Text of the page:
Fissures crack open as Taal Volcanic Quakes Increase

Residents in the vicinity of the 14-kilometer danger zone of Taal volcano reported several fissures that developed consequent to earthquakes associated with the volcanic activity. Fissures are narrow openings or fractures of significant length and depth that form when the ground deforms consequent to tectonic movements or magmatic intrusions. The appearance of these fissures indicate the continued unrest of Taal Volcano, despite the seemingly weaker  phreatic activity, according to Dr. Decibel F. Eslava, Dean of the School of Environmental Science and Management-University of the Philippines Los Baños (SESAM-UPLB)

Dr. Eslava also told the residents and officials, particularly in Barangay Sinisian East, Lemery Batangas, to be vigilant as future earthquakes can crack open new fissures and can cause additional damage in houses and infrastructures in the village. According to  Barangay Chairwoman Teresa Salazar, a 3 km- long fissure cracked opened in the town not only damaging houses, but also uplifted a portion of the national highway in Lemery, Batangas. Barangay officials reported that the fissure reached the shores of Balayan Bay. 


The barangay officials accompanied the SESAM-UPLB team in the ocular inspection of the damaged houses in the area. “The fissure not just damaged roads but also created big cracks on the walls and lifted floors of houses”, said Mr. Tony Capucion, Councilor, Barangay Sinisian East, Lemery, Batangas. He added that about 20 houses were severely damaged and irreparable. 

The Philippine Institute of Volcanology and Seismology (PHIVOLCS) recorded 466 volcanic earthquakes since 1:00 PM, 12 January 2020. One hundred fifty-six of these were felt with intensities ranging from Intensity I – V. Based on the latest PHIVOLCS’ Taal Volcanic advisory as of 8 am 15 January 2020, Alert Level 4 still remains in effect over Taal Volcano. This means that hazardous explosive eruption is possible within hours to days. DOST-PHIVOLCS strongly reiterates total evacuation of Taal Volcano Island and high-risk areas as identified in the hazard maps within the 14-km radius from Taal Main Crater and along the Pansipit River Valley where fissuring has been observed.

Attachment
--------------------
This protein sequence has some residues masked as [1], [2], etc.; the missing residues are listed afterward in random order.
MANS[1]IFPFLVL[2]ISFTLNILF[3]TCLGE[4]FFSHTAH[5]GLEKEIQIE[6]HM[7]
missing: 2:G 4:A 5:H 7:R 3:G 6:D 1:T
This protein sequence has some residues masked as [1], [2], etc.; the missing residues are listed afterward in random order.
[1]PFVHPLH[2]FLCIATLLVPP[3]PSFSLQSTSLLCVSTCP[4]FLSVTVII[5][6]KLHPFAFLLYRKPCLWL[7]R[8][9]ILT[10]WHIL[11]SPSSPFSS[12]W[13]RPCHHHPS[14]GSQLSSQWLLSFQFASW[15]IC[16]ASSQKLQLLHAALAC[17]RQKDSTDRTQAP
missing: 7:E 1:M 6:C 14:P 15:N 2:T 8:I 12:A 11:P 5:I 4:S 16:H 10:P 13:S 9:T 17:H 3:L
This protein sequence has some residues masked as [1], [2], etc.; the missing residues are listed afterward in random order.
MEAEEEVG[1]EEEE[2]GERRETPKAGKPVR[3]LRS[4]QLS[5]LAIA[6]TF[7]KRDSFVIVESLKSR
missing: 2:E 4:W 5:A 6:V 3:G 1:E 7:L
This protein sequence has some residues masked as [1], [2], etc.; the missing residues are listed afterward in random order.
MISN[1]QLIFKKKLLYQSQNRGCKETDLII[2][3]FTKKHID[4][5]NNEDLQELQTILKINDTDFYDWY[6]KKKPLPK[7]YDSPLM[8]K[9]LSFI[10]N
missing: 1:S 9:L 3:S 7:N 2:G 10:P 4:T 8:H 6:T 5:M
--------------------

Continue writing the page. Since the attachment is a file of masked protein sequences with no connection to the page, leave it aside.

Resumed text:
Aside from volcanic quakes and fissures, PHIVOLCS also warned the public against the harmful effects of ash fall. It affects not only humans, but plants, animals and properties as well. The ash column produced last 12 January 2020 also forced the Civil Aviation Authority of the Philippines (CAAP) to cancel flights to and from the Ninoy Aquino International Airport (NAIA) since ash may damage aircraft engines.

Researchers of SESAM-UPLB documented the aftermath of the eruption and collected ash samples for further studies. The School will continue to monitor Taal Volcano’s eruption and will possibly conduct more researches in the area soon. (Thad Lawas) (Photo credits: Pol Veluz)

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